I used to feel badly making a shop adjust things during a test ride, but if we stop and think about it, why would we want to test a bike while riding in an uncomfortable manner? If I'm ill-at-ease testing the bike, how will I know that it's going to work in every day life for me? Plus, it's the only way I'm going to be able to determine if the fit is right for me.

Fit sometimes involves changes to handlebar stems, handlebars themselves, brakes, shifters, seatpost, saddle, and the list could go on. Some of these things a shop may be willing to switch out for a test, but more than likely most of these changes will occur after a rider has some time with the bicycle. If the size is correct though, it may just need a bit of adjustment to find the right fit.
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Different bikes perform various types of riding better
When I first received a cruiser bike several years ago, I was so in love. I rode that bike everywhere. It was so comfortable because it sat upright (no weight on my already injured hands), the saddle was wide (I didn't have any issues with my sit bones being too wide because the seat was nearly as large as my rear end), it had an internal, 3-speed hub (I didn't have to worry about losing a chain on the derailleur), and it didn't hurt that it was pretty.

Soon, I found myself attempting 20 mile rides on a 45+ pound cruiser bike. My average speeds were probably somewhere around 6 mph, but I didn't care. I just enjoyed the ride.

Then, I started realizing that a ride into town (which at that time was about 8 miles just to the edge of our city) and back home again was taking up half the day. It was fine on a lazy Saturday with nothing else to get done, but when one is just trying to get an errand done, traveling so slowly can hinder how often those rides can take place.

The same is true of trying to ride a bike intended for paved roads on rough or rocky, mountainous terrain. While it could be done (and I've seen it happen first hand), certain tools are simply better for a given task. It wouldn't be surprising at all to feel ill-at-ease on a bicycle intended for a different type of riding.
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Bicycle handling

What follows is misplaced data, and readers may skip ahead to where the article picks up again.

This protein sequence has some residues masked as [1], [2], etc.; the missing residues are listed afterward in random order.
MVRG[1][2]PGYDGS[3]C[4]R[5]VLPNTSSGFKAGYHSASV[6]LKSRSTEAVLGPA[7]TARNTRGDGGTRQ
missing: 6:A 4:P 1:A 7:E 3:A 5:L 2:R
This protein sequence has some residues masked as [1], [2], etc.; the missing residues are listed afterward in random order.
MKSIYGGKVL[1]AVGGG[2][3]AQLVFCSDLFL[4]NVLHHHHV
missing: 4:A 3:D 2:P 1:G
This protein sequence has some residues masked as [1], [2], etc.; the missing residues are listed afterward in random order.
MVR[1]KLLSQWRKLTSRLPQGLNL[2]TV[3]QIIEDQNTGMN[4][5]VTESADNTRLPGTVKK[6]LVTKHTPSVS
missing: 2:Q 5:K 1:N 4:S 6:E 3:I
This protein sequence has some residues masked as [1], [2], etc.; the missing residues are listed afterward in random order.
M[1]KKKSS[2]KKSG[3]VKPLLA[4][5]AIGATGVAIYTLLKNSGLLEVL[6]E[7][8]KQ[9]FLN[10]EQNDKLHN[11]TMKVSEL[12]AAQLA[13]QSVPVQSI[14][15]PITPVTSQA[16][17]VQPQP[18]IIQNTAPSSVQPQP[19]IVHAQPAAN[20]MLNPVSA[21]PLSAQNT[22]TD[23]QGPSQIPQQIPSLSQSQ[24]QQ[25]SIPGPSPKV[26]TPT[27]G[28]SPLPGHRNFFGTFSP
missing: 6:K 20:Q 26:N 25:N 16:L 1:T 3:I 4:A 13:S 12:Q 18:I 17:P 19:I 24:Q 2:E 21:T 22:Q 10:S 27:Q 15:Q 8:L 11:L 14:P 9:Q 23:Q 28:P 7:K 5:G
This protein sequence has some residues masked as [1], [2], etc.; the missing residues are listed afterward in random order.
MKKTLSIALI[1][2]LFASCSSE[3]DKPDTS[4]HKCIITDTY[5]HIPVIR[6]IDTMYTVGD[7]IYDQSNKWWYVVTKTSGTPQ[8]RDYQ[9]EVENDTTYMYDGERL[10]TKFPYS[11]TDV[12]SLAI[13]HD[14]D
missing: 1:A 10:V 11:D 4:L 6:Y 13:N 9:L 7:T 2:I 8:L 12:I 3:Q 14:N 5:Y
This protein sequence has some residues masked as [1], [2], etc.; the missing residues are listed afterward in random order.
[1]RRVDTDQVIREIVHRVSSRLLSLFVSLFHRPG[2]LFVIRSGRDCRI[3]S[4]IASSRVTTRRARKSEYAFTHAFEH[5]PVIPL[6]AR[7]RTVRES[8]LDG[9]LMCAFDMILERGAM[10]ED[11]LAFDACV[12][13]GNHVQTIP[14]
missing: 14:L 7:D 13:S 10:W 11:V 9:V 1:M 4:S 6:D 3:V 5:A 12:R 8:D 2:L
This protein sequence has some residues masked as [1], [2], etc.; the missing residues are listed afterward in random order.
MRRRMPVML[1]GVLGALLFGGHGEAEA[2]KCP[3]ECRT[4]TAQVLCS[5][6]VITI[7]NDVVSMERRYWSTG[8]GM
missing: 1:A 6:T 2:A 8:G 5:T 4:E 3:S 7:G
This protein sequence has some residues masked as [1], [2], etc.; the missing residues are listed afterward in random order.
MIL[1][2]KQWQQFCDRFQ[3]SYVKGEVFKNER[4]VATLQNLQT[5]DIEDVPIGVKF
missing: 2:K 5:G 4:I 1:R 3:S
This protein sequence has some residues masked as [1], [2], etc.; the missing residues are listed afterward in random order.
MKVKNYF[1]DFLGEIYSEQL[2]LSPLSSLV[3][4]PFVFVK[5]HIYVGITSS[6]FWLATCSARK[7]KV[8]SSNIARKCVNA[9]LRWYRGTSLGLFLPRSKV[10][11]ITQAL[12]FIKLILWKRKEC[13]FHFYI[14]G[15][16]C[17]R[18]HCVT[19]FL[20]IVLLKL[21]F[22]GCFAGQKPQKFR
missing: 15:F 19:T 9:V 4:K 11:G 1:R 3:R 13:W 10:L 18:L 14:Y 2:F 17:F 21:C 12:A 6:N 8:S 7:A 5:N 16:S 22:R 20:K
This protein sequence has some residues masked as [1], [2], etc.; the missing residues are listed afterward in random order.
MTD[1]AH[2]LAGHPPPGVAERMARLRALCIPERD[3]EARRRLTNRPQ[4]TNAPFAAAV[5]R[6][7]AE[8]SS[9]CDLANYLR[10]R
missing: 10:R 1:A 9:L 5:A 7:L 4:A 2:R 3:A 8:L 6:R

I think the way a bicycle handles can be crucial to a riders confidence as well. Some bikes have twitchy front ends; others feel completely stable. Some bikes have loose steering while others are tighter. Some feel completely grounded and/or heavy while others feel sprightly and/or light.

Bicycles are built for different purposes so handling is going to change from one type of bike to another. A quality that may seem unattractive for one type of riding could be a godsend for another. Some of these characteristics can change with modifications to a bike, while others would be far more difficult. For example, it would be tough to have turned my quite heavy cruiser bike into a road bike suitable for club rides. However, it might be possible to turn a touring bicycle into something that would handle a bit livelier (or course, this is highly dependent on the bicycle in question).
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New geography or topography 
I am particularly fortunate to live an area that is fairly small as far as population is concerned. While there are jerky motorists everywhere, there have been few times while riding that I've feared for my life. I know that isn't always the case for cyclists though.

Riding in more densely populated cities can have its ups and downs. For instance, larger cities are more often equipped with many miles of bike lanes; however, you may find yourself with motorists parked in those lanes, the possibility of getting "doored" while riding by a parked car becomes even more likely, pot holes the size of craters are huge obstacles, and the list could go on.

Living in smaller areas, there are many of the same challenges. There may not be as much traffic or as many bike lanes, but the reality of lanes being placed directly next to parked cars or motorists not paying attention is just as real.

Even if a cyclist has lived in the same place for a long time, changing from motorist to bicycle rider can feel overwhelming. Taking it slowly and knowing that you don't have to do anything you find uncomfortable can be helpful. Just going a bit farther each trip may assist with overcoming roads that seem insurmountable too.

Additionally, changing from riding on paved roads to dirt or other terrain can bring its own challenges. Have patience with yourself and know that you can do it. Last fall, I went on the world's shortest mountain bike ride, but it helped me feel slightly better about the bike, the way it handles/feels, and my ability to maintain control.
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Get comfortable with the parts of a bicycle
Perhaps knowing all the parts on a bicycle doesn't seem immediately necessary to find a level of comfort with a bike, but it certainly can't hurt. I have to admit, when I knew just about nothing in regard to my bicycles it was far more a mystery, which sometimes created unnecessary stress or fear. When a bicycle feels like something foreign or we're not sure how it works or what goes where it can be intimidating.

As I became more familiar with the purpose of each component, how they work together, and what could potentially go wrong on the roads, it alleviated mental strain which eased into comfort on a bike.

A bicycle is a fairly simple machine. While we may not all have the desire to learn about every bit and piece, having a general understanding and being able to make small repairs ourselves can definitely aid in the process of getting acquainted and therefore comfortable with bicycles.

Other potential areas of consideration